June 18, 2007 - I feel like I need to say something right from the start, and that is comic book fans, myself included, should learn to take Hollywood movies with a grain of salt. This does not mean that we should stand idly by and watch them destroy something that we have grown to appreciate over many years of servitude to these characters. Servitude might be a harsh word, but in some cases it might be true. Instead of bashing Hollywood for getting this wrong or taking a character completely out of context, we should be thankful that our favorite "funny books" are being turned into actual embodiments for us to show the future generations, as they are adamantly opposed to reading for years to get the back-story for these characters.
With that said, I feel that the first Fantastic Four movie did exactly what it set out to do. It provided an amazing depiction of the first family in Marvel comics. The sequel, Rise of the Silver Surfer, further proved that what they did in the first was not atrocious towards the characters. Instead, it allowed the casual audiences to view why the Fantastic Four have survived for as long as they have. Do not get me wrong, there were problems with the first, most notably what they did to Dr. Doom. Thankfully, they did attempt to rectify what they did in the sequel.
There is not a moviegoer or fan that will tell they nailed Doom the first time around. I will say that they did not completely nail him this time around but they did at least try to fix what they did. With great advancements, I must add. I can even forgive the less than explanatory reasons for Doom's return, but again I have to remember that it is about the comic. Therefore, nearly everything is forgivable. It actually makes me anxious to see what they do with Doom the next time around, mainly because for the comic astute, you could see the molding being broken away from the first. However, this movie was not called Dr. Doom, although that could be interesting. It is about the Fantastic Four, and if the cosmic ray induced family is not portrayed correctly then it would not work.
While not everything was spot on with current storylines for the characters in the comics, they have beautifully captured and grown into the characters more. Ben is Ben, Johnny is Johnny, Sue is for the most part Sue (more on that in a minute) and probably in my opinion the most accurate representation of Reed Richards I have ever seen, even in current comics. The family dynamic is even more present this time around. They bicker, they argue, and of course, they attempt to save the world. That is part of the beauty of the comic and they have done this rather well. My problem with Sue is the fact that it is Jessica Alba. In my opinion, she just could not figure out which Sue she was trying to play. This could be the fault of the director and screenwriters, but Alba clearly is the one Hollywood was banking on to bring the crowds. The wig was awful and the horrid blue contacts made it clear to me that Alba may not have been the best choice for the role.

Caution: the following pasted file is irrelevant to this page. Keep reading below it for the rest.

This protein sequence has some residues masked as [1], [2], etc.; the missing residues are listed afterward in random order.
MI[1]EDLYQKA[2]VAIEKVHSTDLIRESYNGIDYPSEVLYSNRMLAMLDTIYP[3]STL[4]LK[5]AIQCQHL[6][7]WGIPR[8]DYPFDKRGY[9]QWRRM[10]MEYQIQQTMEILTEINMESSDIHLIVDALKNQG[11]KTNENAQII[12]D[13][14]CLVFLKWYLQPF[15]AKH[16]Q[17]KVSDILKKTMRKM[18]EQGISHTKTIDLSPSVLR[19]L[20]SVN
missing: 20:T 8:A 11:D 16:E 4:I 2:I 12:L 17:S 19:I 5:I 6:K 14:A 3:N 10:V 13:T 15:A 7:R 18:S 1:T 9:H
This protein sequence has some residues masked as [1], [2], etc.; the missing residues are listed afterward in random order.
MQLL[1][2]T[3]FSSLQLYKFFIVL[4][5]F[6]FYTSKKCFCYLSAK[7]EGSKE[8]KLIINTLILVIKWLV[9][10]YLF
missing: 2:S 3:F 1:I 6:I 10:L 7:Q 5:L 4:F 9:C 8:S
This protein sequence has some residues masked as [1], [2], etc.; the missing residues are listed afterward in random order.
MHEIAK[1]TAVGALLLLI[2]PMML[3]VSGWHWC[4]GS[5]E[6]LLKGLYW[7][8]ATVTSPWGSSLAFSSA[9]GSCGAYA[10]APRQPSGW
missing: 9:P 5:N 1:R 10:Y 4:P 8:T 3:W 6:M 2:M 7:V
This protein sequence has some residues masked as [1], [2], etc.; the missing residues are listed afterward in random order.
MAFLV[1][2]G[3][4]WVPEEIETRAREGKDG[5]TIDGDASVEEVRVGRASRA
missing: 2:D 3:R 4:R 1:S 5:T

Thankfully, we have the rest of the cast to accurately portray the characters and they did perfect. Michael Chiklis shows why comic fans both feel for and root for Ben Grimm. Chris Evans provides the comedic slapstick of Jonny Storm to a capital T once more. Ioan Gruffud in my opinion is the only one I can see playing Reed Richards. There is a moment in the film that audiences will actually see Reed's character grow a rubbery backbone and comic fans will love it. Each actor has grown comfortably into the role of the characters nicely, and you will actually feel the bond of a family exude from each of them during different parts of the film.
While we are on the subject of things that worked in the film, we cannot continue until I make mention of Silver Surfer. Whoever thought of the idea to get actor Doug Jones to portray the Surfer and have Lawrence Fishburne provide the voice of the Surfer was a genius. The idea worked so well that I dare anyone to look upon the Surfer and not think that he leapt straight from the panels and onto screen. They briefly touched upon Norrin's history and gave the audience enough to feel for him, but did not give too much away. Surely, with the success of the Surfer we can expect an installment with him going solo. You cannot even find a Silver Surfer toy which should clue most to his level of popularity.